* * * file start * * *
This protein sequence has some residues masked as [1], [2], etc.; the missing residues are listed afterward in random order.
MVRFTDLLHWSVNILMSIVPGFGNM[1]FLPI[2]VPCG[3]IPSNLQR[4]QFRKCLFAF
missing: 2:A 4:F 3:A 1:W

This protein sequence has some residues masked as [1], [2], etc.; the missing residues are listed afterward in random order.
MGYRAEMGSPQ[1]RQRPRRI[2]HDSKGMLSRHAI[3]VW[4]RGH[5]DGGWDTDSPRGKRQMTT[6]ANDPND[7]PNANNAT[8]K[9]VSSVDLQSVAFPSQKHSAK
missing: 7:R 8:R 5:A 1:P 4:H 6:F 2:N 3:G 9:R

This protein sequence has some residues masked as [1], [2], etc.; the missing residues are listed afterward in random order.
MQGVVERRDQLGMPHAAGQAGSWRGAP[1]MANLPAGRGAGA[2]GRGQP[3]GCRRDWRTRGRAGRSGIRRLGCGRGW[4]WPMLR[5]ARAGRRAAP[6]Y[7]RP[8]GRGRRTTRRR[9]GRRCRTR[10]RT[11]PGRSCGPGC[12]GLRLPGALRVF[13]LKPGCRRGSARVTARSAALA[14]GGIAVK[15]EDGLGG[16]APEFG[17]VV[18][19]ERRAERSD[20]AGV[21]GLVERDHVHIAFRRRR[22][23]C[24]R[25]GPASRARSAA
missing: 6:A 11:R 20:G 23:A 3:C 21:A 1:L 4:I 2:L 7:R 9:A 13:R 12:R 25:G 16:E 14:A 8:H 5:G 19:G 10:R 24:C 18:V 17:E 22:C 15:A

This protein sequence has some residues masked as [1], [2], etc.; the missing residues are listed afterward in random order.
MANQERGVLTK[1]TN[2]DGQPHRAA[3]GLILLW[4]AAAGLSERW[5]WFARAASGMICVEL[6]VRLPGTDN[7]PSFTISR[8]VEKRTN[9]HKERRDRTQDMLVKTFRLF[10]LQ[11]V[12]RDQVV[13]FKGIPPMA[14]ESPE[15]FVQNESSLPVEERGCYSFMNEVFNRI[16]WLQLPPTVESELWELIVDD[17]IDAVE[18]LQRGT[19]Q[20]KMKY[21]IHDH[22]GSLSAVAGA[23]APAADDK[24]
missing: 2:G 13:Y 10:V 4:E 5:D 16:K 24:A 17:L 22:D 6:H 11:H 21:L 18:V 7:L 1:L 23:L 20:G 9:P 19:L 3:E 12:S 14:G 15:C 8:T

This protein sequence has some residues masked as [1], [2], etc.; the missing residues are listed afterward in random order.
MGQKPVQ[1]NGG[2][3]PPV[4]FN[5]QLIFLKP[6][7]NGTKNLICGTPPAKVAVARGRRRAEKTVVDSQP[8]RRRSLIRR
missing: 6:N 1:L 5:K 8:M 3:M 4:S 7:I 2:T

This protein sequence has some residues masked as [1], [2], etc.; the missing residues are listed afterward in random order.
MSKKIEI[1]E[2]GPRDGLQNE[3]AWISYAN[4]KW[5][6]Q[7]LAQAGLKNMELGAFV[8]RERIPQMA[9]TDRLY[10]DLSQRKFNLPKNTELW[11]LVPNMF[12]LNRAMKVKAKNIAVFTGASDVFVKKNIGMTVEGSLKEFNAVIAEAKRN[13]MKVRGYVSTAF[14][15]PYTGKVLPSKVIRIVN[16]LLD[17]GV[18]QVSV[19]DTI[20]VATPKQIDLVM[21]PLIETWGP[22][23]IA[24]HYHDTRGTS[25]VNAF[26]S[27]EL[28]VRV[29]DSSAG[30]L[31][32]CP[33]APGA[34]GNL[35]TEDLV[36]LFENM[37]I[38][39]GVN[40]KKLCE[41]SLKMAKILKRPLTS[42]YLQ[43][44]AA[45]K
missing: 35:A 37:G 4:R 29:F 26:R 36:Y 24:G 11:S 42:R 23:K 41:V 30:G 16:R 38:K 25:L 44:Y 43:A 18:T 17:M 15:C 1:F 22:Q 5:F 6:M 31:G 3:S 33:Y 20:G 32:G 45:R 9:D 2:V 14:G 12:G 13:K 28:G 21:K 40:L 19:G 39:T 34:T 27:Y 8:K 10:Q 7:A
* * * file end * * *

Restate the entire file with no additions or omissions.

This protein sequence has some residues masked as [1], [2], etc.; the missing residues are listed afterward in random order.
MVRFTDLLHWSVNILMSIVPGFGNM[1]FLPI[2]VPCG[3]IPSNLQR[4]QFRKCLFAF
missing: 2:A 4:F 3:A 1:W

This protein sequence has some residues masked as [1], [2], etc.; the missing residues are listed afterward in random order.
MGYRAEMGSPQ[1]RQRPRRI[2]HDSKGMLSRHAI[3]VW[4]RGH[5]DGGWDTDSPRGKRQMTT[6]ANDPND[7]PNANNAT[8]K[9]VSSVDLQSVAFPSQKHSAK
missing: 7:R 8:R 5:A 1:P 4:H 6:F 2:N 3:G 9:R

This protein sequence has some residues masked as [1], [2], etc.; the missing residues are listed afterward in random order.
MQGVVERRDQLGMPHAAGQAGSWRGAP[1]MANLPAGRGAGA[2]GRGQP[3]GCRRDWRTRGRAGRSGIRRLGCGRGW[4]WPMLR[5]ARAGRRAAP[6]Y[7]RP[8]GRGRRTTRRR[9]GRRCRTR[10]RT[11]PGRSCGPGC[12]GLRLPGALRVF[13]LKPGCRRGSARVTARSAALA[14]GGIAVK[15]EDGLGG[16]APEFG[17]VV[18][19]ERRAERSD[20]AGV[21]GLVERDHVHIAFRRRR[22][23]C[24]R[25]GPASRARSAA
missing: 6:A 11:R 20:G 23:A 3:C 21:A 1:L 4:I 2:L 7:R 9:A 13:R 12:R 25:G 16:E 14:A 8:H 5:G 19:G 10:R 24:C 18:V 17:E 22:C 15:A

This protein sequence has some residues masked as [1], [2], etc.; the missing residues are listed afterward in random order.
MANQERGVLTK[1]TN[2]DGQPHRAA[3]GLILLW[4]AAAGLSERW[5]WFARAASGMICVEL[6]VRLPGTDN[7]PSFTISR[8]VEKRTN[9]HKERRDRTQDMLVKTFRLF[10]LQ[11]V[12]RDQVV[13]FKGIPPMA[14]ESPE[15]FVQNESSLPVEERGCYSFMNEVFNRI[16]WLQLPPTVESELWELIVDD[17]IDAVE[18]LQRGT[19]Q[20]KMKY[21]IHDH[22]GSLSAVAGA[23]APAADDK[24]
missing: 2:G 13:Y 10:V 4:E 5:D 16:K 24:A 17:L 22:D 6:H 11:H 21:L 18:V 7:L 1:L 23:L 20:G 9:P 19:L 3:E 12:S 14:G 15:C 8:T

This protein sequence has some residues masked as [1], [2], etc.; the missing residues are listed afterward in random order.
MGQKPVQ[1]NGG[2][3]PPV[4]FN[5]QLIFLKP[6][7]NGTKNLICGTPPAKVAVARGRRRAEKTVVDSQP[8]RRRSLIRR
missing: 6:N 1:L 5:K 8:M 3:M 4:S 7:I 2:T

This protein sequence has some residues masked as [1], [2], etc.; the missing residues are listed afterward in random order.
MSKKIEI[1]E[2]GPRDGLQNE[3]AWISYAN[4]KW[5][6]Q[7]LAQAGLKNMELGAFV[8]RERIPQMA[9]TDRLY[10]DLSQRKFNLPKNTELW[11]LVPNMF[12]LNRAMKVKAKNIAVFTGASDVFVKKNIGMTVEGSLKEFNAVIAEAKRN[13]MKVRGYVSTAF[14][15]PYTGKVLPSKVIRIVN[16]LLD[17]GV[18]QVSV[19]DTI[20]VATPKQIDLVM[21]PLIETWGP[22][23]IA[24]HYHDTRGTS[25]VNAF[26]S[27]EL[28]VRV[29]DSSAG[30]L[31][32]CP[33]APGA[34]GNL[35]TEDLV[36]LFENM[37]I[38][39]GVN[40]KKLCE[41]SLKMAKILKRPLTS[42]YLQ[43][44]AA[45]K
missing: 35:A 37:G 4:R 29:F 26:R 36:Y 24:G 11:S 42:R 23:K 41:V 30:G 16:R 38:K 25:L 44:Y 43:A 18:T 17:M 15:C 1:F 22:Q 5:F 6:M 31:G 3:S 33:Y 20:G 32:G 45:R 9:D 2:V 14:G 12:G 13:K 28:G 21:K 40:L 19:G 39:T 34:T 27:Y 8:K 10:Q 7:A